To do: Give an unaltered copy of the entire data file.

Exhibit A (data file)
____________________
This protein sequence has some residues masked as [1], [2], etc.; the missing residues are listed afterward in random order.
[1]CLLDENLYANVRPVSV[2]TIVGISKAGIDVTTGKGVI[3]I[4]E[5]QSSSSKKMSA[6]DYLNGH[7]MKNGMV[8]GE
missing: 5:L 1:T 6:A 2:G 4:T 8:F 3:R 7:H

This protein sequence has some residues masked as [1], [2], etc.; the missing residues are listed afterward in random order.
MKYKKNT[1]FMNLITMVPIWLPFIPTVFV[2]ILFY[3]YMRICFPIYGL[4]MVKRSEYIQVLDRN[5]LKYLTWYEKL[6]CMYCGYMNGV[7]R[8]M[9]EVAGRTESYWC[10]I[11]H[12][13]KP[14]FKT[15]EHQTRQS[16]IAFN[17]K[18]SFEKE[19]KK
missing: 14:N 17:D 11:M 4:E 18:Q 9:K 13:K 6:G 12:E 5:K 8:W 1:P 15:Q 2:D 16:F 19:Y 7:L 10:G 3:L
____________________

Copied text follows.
This protein sequence has some residues masked as [1], [2], etc.; the missing residues are listed afterward in random order.
[1]CLLDENLYANVRPVSV[2]TIVGISKAGIDVTTGKGVI[3]I[4]E[5]QSSSSKKMSA[6]DYLNGH[7]MKNGMV[8]GE
missing: 5:L 1:T 6:A 2:G 4:T 8:F 3:R 7:H

This protein sequence has some residues masked as [1], [2], etc.; the missing residues are listed afterward in random order.
MKYKKNT[1]FMNLITMVPIWLPFIPTVFV[2]ILFY[3]YMRICFPIYGL[4]MVKRSEYIQVLDRN[5]LKYLTWYEKL[6]CMYCGYMNGV[7]R[8]M[9]EVAGRTESYWC[10]I[11]H[12][13]KP[14]FKT[15]EHQTRQS[16]IAFN[17]K[18]SFEKE[19]KK
missing: 14:N 17:D 11:M 4:E 18:Q 9:K 13:K 6:G 12:E 5:K 8:W 1:P 15:Q 2:D 16:F 19:Y 7:L 10:G 3:L